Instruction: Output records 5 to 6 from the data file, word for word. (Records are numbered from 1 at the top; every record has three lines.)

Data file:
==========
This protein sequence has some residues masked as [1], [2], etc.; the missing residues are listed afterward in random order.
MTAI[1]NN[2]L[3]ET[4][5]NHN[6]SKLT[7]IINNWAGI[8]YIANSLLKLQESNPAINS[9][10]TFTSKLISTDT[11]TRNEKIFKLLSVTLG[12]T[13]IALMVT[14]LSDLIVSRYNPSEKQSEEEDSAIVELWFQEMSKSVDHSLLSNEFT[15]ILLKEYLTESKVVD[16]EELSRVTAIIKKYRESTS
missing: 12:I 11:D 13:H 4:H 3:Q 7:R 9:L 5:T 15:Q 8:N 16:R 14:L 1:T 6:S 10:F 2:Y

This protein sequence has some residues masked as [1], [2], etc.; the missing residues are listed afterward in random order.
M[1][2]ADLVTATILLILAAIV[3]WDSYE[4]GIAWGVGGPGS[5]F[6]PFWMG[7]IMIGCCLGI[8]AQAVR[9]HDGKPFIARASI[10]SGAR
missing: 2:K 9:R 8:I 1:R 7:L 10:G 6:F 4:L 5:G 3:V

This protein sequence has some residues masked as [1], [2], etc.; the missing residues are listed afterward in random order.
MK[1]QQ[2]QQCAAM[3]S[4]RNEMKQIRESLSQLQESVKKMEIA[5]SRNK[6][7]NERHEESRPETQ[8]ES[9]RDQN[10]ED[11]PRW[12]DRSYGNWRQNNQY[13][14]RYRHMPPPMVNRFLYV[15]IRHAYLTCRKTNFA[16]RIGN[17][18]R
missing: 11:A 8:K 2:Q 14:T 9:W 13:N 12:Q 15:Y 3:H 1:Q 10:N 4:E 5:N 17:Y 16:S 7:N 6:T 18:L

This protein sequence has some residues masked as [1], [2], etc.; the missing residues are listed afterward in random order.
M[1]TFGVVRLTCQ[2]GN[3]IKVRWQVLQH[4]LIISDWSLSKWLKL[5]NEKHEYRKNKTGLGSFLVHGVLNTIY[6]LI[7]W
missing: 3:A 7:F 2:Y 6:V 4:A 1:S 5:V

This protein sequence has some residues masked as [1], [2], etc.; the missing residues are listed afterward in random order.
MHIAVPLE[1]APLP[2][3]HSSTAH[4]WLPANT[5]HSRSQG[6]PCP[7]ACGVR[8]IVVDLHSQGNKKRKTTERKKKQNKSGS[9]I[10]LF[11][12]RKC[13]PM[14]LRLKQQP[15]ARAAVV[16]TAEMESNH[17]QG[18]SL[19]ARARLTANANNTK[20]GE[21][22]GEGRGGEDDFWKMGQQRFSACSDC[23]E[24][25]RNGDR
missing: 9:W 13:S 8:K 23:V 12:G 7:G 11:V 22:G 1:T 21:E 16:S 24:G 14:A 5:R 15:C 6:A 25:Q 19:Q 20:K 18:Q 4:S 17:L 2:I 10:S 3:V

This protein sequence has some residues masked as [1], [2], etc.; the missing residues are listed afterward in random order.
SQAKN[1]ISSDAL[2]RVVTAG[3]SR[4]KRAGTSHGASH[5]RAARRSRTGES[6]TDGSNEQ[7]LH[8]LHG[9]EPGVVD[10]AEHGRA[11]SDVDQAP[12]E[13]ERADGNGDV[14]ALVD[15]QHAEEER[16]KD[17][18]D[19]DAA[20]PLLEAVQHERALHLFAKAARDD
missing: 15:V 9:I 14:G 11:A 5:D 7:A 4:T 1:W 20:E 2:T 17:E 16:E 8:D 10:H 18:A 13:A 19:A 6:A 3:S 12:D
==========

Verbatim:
This protein sequence has some residues masked as [1], [2], etc.; the missing residues are listed afterward in random order.
MHIAVPLE[1]APLP[2][3]HSSTAH[4]WLPANT[5]HSRSQG[6]PCP[7]ACGVR[8]IVVDLHSQGNKKRKTTERKKKQNKSGS[9]I[10]LF[11][12]RKC[13]PM[14]LRLKQQP[15]ARAAVV[16]TAEMESNH[17]QG[18]SL[19]ARARLTANANNTK[20]GE[21][22]GEGRGGEDDFWKMGQQRFSACSDC[23]E[24][25]RNGDR
missing: 9:W 13:S 8:K 23:V 12:G 7:G 11:V 22:G 1:T 21:E 16:S 24:G 14:A 5:R 15:C 6:A 25:Q 19:Q 20:K 18:Q 4:S 17:L 2:I 10:S 3:V

This protein sequence has some residues masked as [1], [2], etc.; the missing residues are listed afterward in random order.
SQAKN[1]ISSDAL[2]RVVTAG[3]SR[4]KRAGTSHGASH[5]RAARRSRTGES[6]TDGSNEQ[7]LH[8]LHG[9]EPGVVD[10]AEHGRA[11]SDVDQAP[12]E[13]ERADGNGDV[14]ALVD[15]QHAEEER[16]KD[17][18]D[19]DAA[20]PLLEAVQHERALHLFAKAARDD
missing: 15:V 9:I 14:G 11:A 5:D 7:A 4:T 1:W 20:E 2:T 17:E 16:E 8:D 10:H 18:A 13:A 19:A 6:A 3:S 12:D